The tomatoes were sweet and fresh, and of course, the homemade farfalle was perfectly al dente. The dish was just lightly salted – perfect. A nice dish – nothing particularly creative, but it was very well done.
I must inject a note here to commend the waitstaff for working so hard to answer my question. I merely asked where the cheese came from, and before you know it, several waitstaff were asking around trying to find out the answer for me. Because of their hard work, I am able to share that information with you today. Ha ha, I never would have expected the answer to be Somerville!
In the tasting menu, you can opt into an 8th course, which usually consists of a choice between the signature prune filled gnocchi dish and a seared fois gras dish. We chose to order one of each, and then share. Bryan got the seared fois gras with truffles. I don’t really like the liver-y taste of fois gras in general, so I can’t objectly comment on this dish. I personally thought it tasted too “liver-y.” Bryan said it was very well done, though not the best he’s ever had. Those honors would have to belong to Alex at the Wynn in Las Vegas.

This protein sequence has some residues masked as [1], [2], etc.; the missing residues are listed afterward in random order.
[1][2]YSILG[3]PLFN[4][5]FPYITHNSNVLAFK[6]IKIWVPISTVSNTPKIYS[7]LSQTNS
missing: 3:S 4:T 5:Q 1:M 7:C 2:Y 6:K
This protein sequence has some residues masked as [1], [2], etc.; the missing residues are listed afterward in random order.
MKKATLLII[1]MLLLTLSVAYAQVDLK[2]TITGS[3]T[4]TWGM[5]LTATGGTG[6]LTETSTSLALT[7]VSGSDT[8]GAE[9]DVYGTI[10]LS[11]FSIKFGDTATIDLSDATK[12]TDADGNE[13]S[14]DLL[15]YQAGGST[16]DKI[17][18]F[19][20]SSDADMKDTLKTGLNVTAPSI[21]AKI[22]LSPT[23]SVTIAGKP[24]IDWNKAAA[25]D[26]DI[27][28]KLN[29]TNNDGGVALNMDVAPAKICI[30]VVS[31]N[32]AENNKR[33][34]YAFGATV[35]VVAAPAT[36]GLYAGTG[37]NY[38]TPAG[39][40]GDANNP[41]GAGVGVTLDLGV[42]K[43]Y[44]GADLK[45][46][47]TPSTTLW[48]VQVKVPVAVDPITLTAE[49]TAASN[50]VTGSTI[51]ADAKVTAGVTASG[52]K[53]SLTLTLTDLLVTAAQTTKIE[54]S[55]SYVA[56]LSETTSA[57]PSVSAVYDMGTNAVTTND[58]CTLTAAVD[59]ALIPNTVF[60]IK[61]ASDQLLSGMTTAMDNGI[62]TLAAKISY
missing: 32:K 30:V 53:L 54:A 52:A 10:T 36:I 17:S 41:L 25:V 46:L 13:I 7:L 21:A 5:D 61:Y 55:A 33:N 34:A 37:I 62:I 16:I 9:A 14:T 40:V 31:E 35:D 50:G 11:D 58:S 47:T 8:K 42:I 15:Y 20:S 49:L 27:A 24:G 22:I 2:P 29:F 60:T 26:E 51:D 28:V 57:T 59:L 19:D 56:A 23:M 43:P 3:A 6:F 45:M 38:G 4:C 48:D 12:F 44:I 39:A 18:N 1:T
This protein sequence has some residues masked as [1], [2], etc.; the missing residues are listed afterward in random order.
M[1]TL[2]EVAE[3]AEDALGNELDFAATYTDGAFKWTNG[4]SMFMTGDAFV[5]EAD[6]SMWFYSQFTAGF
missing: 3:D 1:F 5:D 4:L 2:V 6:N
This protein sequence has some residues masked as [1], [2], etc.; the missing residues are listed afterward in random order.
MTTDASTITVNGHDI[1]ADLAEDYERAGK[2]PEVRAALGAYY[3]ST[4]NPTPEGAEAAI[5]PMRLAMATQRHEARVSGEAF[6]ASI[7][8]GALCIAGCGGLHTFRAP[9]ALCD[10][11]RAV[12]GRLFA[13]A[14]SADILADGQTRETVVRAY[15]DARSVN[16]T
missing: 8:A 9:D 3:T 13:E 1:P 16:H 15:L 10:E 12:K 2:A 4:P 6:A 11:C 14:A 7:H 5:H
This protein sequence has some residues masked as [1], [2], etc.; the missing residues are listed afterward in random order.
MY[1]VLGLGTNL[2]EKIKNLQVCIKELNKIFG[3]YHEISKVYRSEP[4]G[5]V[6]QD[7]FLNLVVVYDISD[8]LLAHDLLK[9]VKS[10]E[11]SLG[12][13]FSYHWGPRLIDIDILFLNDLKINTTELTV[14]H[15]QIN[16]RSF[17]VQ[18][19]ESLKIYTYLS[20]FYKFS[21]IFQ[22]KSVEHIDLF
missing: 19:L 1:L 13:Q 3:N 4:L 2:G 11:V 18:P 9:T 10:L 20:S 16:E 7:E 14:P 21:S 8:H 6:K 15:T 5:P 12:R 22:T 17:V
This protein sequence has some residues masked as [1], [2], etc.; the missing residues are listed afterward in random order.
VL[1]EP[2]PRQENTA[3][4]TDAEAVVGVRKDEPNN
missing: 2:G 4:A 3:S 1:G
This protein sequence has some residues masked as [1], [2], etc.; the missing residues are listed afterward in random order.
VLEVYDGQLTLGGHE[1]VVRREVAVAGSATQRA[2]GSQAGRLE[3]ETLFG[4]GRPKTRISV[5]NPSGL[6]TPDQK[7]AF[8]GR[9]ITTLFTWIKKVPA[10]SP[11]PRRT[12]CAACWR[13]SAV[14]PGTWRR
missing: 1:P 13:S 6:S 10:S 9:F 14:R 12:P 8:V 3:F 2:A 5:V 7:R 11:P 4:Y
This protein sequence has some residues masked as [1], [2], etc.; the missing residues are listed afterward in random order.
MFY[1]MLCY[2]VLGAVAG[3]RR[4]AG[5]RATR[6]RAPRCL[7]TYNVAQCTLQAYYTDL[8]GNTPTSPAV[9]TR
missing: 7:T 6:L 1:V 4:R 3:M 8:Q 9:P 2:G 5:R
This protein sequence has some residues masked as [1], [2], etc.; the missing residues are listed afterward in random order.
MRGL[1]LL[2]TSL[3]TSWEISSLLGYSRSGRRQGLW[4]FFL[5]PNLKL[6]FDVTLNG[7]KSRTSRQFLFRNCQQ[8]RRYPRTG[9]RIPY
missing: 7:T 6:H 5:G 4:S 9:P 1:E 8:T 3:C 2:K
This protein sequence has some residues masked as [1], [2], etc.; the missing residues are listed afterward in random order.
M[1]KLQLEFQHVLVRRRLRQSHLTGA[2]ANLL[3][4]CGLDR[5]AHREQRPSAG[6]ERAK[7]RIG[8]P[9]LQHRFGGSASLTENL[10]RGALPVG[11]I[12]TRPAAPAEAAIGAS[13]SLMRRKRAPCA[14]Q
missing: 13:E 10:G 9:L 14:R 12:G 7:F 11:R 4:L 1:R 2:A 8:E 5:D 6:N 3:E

I ordered the signature dish: prune stuffed gnocchi, seared foie gras, toasted almonds, vin santo in a butter sauce. Wow. This is definitely a wow dish, and I think it deserves its signature reputation. I don’t even like fois gras that much, but it works so well here. Fois gras typically pairs well with something sweet, and in this case, the prune-filled gnocchi offered the perfect complement. It didn’t even taste liver-y! The gnocchi was also fresh, chewy, and had all-around perfect texture. Wow. I ended up eating most of this and making Bryan eat his seared fois gras alone. Heh heh heh . . . sharing? Did we say we would share? This dish was paired with a dessert wine.
The next course was pork belly salted and cured overnight with lavendar and honey over kohlrabi puree and topped with dashi foam. It also came with a strip of deep fried pork skin. This dish was pretty good, though not one of my favorites (I also took half of this home). The belly was moist and rich, and definitely had hints of honey. I’m not sure if I really tasted lavender or not. The fried skin offered a nice smoky crunch which was a nice contrast from the soft, buttery pork belly. This dish was paired with a Russian River Valley pinot noir.
Boeuf (beef) and lobster over dandelion greens and bechamel on top (white sauce made with flour butter roux and milk). The beef was perfectly cook – slightly seared on the outside but gorgeously soft and buttery on the inside. The dandelion greens were fine; I thought they tasted like baby spinach, actually. Over all, this dish was expertly prepared, though not particularly exciting. Again, I only ate half of this.